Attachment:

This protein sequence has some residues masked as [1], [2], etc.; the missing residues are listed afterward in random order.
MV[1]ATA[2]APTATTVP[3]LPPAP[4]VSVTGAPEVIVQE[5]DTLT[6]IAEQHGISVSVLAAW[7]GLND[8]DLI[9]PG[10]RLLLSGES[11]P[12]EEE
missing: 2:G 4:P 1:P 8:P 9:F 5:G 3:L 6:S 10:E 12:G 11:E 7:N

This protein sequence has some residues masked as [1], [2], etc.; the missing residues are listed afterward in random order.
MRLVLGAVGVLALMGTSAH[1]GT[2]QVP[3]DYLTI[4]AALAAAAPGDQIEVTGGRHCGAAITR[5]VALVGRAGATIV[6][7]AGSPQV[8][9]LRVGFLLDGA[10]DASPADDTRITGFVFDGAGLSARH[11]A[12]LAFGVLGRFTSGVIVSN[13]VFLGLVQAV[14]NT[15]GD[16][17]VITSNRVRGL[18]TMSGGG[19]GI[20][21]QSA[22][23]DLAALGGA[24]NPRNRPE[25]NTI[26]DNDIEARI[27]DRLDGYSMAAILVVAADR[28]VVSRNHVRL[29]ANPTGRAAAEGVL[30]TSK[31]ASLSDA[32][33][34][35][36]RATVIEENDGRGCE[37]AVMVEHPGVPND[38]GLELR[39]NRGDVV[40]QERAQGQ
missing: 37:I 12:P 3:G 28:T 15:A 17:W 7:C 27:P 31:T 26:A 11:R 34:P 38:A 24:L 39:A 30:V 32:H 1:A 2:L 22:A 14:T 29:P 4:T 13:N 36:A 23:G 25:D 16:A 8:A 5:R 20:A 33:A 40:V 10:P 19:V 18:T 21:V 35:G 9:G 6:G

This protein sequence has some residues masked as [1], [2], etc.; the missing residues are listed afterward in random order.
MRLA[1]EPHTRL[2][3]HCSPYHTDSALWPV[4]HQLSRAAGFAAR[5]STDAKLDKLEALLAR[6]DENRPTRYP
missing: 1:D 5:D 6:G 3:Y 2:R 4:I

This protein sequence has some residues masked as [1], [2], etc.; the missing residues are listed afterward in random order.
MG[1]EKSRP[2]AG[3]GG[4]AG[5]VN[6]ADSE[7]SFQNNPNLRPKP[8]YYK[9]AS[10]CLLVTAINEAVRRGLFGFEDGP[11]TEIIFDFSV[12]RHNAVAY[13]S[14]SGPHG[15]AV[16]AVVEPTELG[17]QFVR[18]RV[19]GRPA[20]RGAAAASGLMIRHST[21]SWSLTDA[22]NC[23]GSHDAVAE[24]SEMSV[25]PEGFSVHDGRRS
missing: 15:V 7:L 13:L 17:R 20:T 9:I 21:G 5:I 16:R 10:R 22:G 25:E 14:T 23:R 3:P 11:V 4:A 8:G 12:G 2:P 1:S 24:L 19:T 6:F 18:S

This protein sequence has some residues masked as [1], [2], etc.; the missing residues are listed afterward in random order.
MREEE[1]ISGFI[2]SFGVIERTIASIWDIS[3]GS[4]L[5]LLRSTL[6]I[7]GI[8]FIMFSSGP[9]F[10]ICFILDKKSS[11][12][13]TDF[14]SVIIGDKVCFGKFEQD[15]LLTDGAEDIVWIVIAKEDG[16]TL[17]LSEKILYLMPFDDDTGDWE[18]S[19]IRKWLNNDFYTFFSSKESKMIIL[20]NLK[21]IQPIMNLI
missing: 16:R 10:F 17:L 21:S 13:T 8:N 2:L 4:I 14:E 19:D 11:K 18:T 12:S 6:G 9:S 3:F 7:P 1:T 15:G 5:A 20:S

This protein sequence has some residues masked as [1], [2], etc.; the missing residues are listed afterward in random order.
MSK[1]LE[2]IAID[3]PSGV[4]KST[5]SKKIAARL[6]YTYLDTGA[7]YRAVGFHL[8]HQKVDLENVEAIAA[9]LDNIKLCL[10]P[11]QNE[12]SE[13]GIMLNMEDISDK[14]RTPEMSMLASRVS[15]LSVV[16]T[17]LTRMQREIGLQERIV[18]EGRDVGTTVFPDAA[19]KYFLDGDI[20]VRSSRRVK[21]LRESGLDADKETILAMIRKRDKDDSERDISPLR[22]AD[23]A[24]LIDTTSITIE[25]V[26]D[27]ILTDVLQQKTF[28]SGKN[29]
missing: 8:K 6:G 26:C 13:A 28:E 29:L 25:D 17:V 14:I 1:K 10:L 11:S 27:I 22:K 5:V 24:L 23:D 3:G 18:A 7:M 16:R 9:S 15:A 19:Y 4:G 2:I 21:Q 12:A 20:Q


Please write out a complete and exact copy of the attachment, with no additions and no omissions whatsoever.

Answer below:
This protein sequence has some residues masked as [1], [2], etc.; the missing residues are listed afterward in random order.
MV[1]ATA[2]APTATTVP[3]LPPAP[4]VSVTGAPEVIVQE[5]DTLT[6]IAEQHGISVSVLAAW[7]GLND[8]DLI[9]PG[10]RLLLSGES[11]P[12]EEE
missing: 2:G 4:P 1:P 8:P 9:F 5:G 3:L 6:S 10:E 12:G 11:E 7:N

This protein sequence has some residues masked as [1], [2], etc.; the missing residues are listed afterward in random order.
MRLVLGAVGVLALMGTSAH[1]GT[2]QVP[3]DYLTI[4]AALAAAAPGDQIEVTGGRHCGAAITR[5]VALVGRAGATIV[6][7]AGSPQV[8][9]LRVGFLLDGA[10]DASPADDTRITGFVFDGAGLSARH[11]A[12]LAFGVLGRFTSGVIVSN[13]VFLGLVQAV[14]NT[15]GD[16][17]VITSNRVRGL[18]TMSGGG[19]GI[20][21]QSA[22][23]DLAALGGA[24]NPRNRPE[25]NTI[26]DNDIEARI[27]DRLDGYSMAAILVVAADR[28]VVSRNHVRL[29]ANPTGRAAAEGVL[30]TSK[31]ASLSDA[32][33][34][35][36]RATVIEENDGRGCE[37]AVMVEHPGVPND[38]GLELR[39]NRGDVV[40]QERAQGQ
missing: 37:I 12:P 3:G 28:T 15:A 17:W 7:C 27:P 31:T 26:A 11:R 34:P 38:A 24:L 39:A 30:V 32:H 1:A 2:L 22:A 14:T 29:P 4:T 13:N 36:A 23:G 25:D 16:A 8:A 5:R 20:A 33:A 40:V 10:P 19:V 18:T 21:V 35:G 9:G 6:G

This protein sequence has some residues masked as [1], [2], etc.; the missing residues are listed afterward in random order.
MRLA[1]EPHTRL[2][3]HCSPYHTDSALWPV[4]HQLSRAAGFAAR[5]STDAKLDKLEALLAR[6]DENRPTRYP
missing: 1:D 5:D 6:G 3:Y 2:R 4:I

This protein sequence has some residues masked as [1], [2], etc.; the missing residues are listed afterward in random order.
MG[1]EKSRP[2]AG[3]GG[4]AG[5]VN[6]ADSE[7]SFQNNPNLRPKP[8]YYK[9]AS[10]CLLVTAINEAVRRGLFGFEDGP[11]TEIIFDFSV[12]RHNAVAY[13]S[14]SGPHG[15]AV[16]AVVEPTELG[17]QFVR[18]RV[19]GRPA[20]RGAAAASGLMIRHST[21]SWSLTDA[22]NC[23]GSHDAVAE[24]SEMSV[25]PEGFSVHDGRRS
missing: 15:V 7:L 13:L 17:R 20:T 9:I 21:G 5:I 16:R 10:R 22:G 25:E 14:T 23:R 3:P 11:V 4:A 8:G 12:G 2:P 1:S 24:L 19:T 6:F 18:S

This protein sequence has some residues masked as [1], [2], etc.; the missing residues are listed afterward in random order.
MREEE[1]ISGFI[2]SFGVIERTIASIWDIS[3]GS[4]L[5]LLRSTL[6]I[7]GI[8]FIMFSSGP[9]F[10]ICFILDKKSS[11][12][13]TDF[14]SVIIGDKVCFGKFEQD[15]LLTDGAEDIVWIVIAKEDG[16]TL[17]LSEKILYLMPFDDDTGDWE[18]S[19]IRKWLNNDFYTFFSSKESKMIIL[20]NLK[21]IQPIMNLI
missing: 16:R 10:F 17:L 21:S 13:T 8:N 2:L 4:I 14:E 19:D 11:K 18:T 12:S 6:G 9:S 3:F 7:P 1:T 15:G 5:A 20:S

This protein sequence has some residues masked as [1], [2], etc.; the missing residues are listed afterward in random order.
MSK[1]LE[2]IAID[3]PSGV[4]KST[5]SKKIAARL[6]YTYLDTGA[7]YRAVGFHL[8]HQKVDLENVEAIAA[9]LDNIKLCL[10]P[11]QNE[12]SE[13]GIMLNMEDISDK[14]RTPEMSMLASRVS[15]LSVV[16]T[17]LTRMQREIGLQERIV[18]EGRDVGTTVFPDAA[19]KYFLDGDI[20]VRSSRRVK[21]LRESGLDADKETILAMIRKRDKDDSERDISPLR[22]AD[23]A[24]LIDTTSITIE[25]V[26]D[27]ILTDVLQQKTF[28]SGKN[29]
missing: 8:K 6:G 26:C 13:A 28:E 29:L 25:D 17:V 14:I 1:K 10:L 11:S 27:I 22:K 5:V 24:L 23:D 3:G 18:A 7:M 16:R 9:S 15:A 19:Y 4:G 2:I 21:Q 12:A 20:Q